An ice-cold glass of blood??
November 22, 2019 12:54 PM   Subscribe

In this NYT article, the author describes using "kk" (versus "OK") as "an ice-cold glass of blood: mostly neutral, slightly basic." Have you ever heard the phrase "an ice-cold glass of blood" before? How is this "mostly neutral" and "slightly basic"? What's at all neutral about a glass of blood? It seems very dramatic to me. Could it be the acidity? I'm so confused.
posted by catcafe to Writing & Language (13 answers total) 1 user marked this as a favorite
 
Given the next two answers in the column, this appears to be workplace advice from Night Vale. But I cannot tell if it is fiction or if Night Vale is here, and my blood runs ice-cold wondering.
posted by clew at 1:03 PM on November 22, 2019 [1 favorite]




I'm even more confused after reading the article. The point the LW makes is that "OK" is viewed as passive-aggressive or angry, so you're supposed to use "kk" to show you're not mad or whatever. So why is "kk" the one described as "an ice-cold glass of blood"? Shouldn't that description be for "OK"?
posted by holborne at 1:54 PM on November 22, 2019


I think it's saying "kk" is neutral and basic (like blood) not passive-aggressive like "O.K.", but also gross, like a glass of cold blood?

This gen-xer uses "kk" because it's easier to type with my clumsy fingers. And a single "k" is a declaration of silent, seething, endless war. And if you add a period, the assassins are already en route.

k.
posted by lovecrafty at 2:13 PM on November 22, 2019 [10 favorites]


For what it's worth, the author of that article Caity Weaver has a pretty unique writing style. I love her The Best Restaurant series. That said, I'm an extremely online person who follows her writing and I also don't get that reference (but I do use "kk" for the reasons discussed in the article).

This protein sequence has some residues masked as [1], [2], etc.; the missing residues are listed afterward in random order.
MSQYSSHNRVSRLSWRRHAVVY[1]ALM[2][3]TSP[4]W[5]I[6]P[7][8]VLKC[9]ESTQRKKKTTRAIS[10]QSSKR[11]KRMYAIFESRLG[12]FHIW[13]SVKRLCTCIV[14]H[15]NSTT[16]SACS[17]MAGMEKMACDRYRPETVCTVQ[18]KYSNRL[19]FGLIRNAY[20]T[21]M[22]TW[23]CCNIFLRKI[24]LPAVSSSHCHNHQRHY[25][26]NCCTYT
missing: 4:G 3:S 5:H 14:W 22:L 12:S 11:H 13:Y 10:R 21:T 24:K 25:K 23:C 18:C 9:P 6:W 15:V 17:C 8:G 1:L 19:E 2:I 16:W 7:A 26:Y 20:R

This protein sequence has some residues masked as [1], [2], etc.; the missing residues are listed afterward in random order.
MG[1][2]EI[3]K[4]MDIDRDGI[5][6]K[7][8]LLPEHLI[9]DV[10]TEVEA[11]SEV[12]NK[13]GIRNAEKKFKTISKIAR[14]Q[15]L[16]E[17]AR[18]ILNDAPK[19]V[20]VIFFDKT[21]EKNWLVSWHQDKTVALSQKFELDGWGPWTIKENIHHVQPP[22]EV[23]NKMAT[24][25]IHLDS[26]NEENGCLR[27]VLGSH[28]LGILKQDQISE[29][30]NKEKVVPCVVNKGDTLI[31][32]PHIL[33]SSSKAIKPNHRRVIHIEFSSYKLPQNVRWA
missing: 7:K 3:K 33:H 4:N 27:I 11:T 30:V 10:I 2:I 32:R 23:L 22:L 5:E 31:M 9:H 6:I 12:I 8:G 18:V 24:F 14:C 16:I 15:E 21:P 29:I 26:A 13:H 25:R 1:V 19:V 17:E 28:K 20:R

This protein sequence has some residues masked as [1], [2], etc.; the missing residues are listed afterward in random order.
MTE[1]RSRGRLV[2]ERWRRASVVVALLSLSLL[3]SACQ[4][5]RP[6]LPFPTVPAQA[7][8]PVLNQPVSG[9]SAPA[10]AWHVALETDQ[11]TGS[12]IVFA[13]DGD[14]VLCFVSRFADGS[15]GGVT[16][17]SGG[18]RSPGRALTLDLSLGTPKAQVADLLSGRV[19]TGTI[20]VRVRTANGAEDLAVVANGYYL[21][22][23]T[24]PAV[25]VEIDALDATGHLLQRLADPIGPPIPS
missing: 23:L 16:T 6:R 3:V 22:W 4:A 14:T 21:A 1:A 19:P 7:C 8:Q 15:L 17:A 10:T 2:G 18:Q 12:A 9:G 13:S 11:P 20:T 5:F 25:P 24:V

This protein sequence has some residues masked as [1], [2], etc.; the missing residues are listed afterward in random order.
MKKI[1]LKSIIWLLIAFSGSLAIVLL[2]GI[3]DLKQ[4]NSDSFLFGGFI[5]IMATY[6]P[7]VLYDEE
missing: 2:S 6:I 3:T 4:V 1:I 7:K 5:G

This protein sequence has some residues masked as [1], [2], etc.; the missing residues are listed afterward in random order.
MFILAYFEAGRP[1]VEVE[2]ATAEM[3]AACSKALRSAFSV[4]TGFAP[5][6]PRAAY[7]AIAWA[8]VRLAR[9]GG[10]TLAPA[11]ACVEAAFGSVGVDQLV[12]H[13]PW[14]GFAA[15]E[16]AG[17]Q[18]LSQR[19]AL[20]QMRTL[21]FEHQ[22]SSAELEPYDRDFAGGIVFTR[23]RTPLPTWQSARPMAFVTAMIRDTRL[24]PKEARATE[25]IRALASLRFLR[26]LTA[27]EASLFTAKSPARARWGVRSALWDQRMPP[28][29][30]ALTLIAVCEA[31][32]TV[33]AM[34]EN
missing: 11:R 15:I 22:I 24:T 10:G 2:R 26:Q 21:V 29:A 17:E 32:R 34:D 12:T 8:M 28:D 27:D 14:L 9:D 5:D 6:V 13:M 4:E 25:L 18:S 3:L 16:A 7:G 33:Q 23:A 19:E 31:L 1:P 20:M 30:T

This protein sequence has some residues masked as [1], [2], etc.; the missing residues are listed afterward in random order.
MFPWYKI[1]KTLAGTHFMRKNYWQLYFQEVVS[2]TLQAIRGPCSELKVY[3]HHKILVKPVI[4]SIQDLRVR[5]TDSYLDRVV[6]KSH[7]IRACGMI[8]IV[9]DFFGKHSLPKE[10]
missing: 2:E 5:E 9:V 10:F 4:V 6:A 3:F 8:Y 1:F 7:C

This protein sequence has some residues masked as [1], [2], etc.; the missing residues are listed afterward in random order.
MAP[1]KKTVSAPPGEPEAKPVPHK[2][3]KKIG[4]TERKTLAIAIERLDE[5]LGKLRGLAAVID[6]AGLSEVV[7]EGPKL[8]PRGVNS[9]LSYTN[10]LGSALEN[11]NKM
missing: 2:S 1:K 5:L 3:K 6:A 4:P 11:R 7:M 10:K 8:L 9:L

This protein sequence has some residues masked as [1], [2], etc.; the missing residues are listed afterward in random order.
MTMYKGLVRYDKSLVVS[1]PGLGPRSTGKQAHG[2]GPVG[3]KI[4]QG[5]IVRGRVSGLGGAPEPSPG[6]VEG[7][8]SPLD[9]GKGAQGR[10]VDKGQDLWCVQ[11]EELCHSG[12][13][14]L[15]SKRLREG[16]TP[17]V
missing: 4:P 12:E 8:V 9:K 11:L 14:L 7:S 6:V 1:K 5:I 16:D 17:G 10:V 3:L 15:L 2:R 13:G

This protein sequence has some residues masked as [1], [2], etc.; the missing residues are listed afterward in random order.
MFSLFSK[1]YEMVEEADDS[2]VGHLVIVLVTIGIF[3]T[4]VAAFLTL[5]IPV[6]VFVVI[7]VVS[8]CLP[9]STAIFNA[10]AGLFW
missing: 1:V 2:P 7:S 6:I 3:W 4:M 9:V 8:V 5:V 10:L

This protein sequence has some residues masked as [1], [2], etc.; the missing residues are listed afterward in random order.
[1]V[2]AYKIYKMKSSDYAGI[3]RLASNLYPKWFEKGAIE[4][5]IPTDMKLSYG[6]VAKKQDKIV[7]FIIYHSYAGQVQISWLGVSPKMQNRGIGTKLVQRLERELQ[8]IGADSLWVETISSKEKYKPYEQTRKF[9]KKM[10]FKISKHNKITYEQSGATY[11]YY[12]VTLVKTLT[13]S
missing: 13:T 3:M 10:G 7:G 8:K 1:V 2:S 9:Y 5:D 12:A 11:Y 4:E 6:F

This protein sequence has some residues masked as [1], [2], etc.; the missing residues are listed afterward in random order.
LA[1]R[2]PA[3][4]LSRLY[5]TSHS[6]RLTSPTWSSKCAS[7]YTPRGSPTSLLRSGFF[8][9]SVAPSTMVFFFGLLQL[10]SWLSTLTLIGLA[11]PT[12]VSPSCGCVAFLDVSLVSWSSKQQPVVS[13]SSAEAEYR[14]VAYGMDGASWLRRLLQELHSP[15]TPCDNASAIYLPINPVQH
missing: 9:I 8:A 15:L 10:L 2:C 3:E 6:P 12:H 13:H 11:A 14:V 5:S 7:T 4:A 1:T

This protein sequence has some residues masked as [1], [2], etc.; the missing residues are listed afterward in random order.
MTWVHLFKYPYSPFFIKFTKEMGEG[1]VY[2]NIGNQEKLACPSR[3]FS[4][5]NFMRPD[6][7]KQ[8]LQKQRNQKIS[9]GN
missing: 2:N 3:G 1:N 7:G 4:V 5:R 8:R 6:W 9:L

posted by wuzandfuzz at 2:43 PM on November 22, 2019


I mean, this article also asserts that the seven actually indispensable employees in existence are known as the Seven Shields, so it is possible absurdism has crept in somewhere
posted by chesty_a_arthur at 2:51 PM on November 22, 2019 [4 favorites]


She was going for a fresh way to say 'sang froid' (as in calm and unruffled) and it didn't quite land.
posted by mdrew at 3:04 PM on November 22, 2019 [29 favorites]


I think she is using the newish, slightly derogatory "your taste is mainstream/boring" definition of the word "basic". As in, basic people might say "kk let's get pumpkin spiced lattes". It is neutral in that it doesn't feel rude or curt. Then she is using the other definitions of neutral and basic (chemistry) to make a slightly jokey analogy.
posted by acidic at 3:17 PM on November 22, 2019 [17 favorites]


Acidic is correct, and they should know.
posted by exceptinsects at 3:49 PM on November 22, 2019 [5 favorites]


This means "cool," as in noncommittal and unruffled, as in a riff on "cold blood."
posted by Miko at 9:02 PM on November 22, 2019


My take is from the contextual warmth standpoint, imagine if you will the sole 'k as indecisive and moot, the 'ok' as rage to end spite, and kk as the idiot who tripped over his own foot on his way to stab you in the throat. Most text messages in conversation length drawl have one of these participants . I agree this is as basic as an ice cold glass of blood, lacking any intellectual acid.
posted by The_imp_inimpossible at 6:01 AM on November 23, 2019


The way she uses the phrase "ice cold glass of blood" really does sound like the opposite of what she means, so I'm a bit confused, too. On the other hand, the only person I know who regularly used Kk instead of Ok is a total asshole, and seeing it now really does chill my blood, so.
posted by Mchelly at 3:30 PM on November 23, 2019


The author addressed it on twitter
posted by Mrs. Rattery at 4:52 AM on November 24, 2019 [1 favorite]


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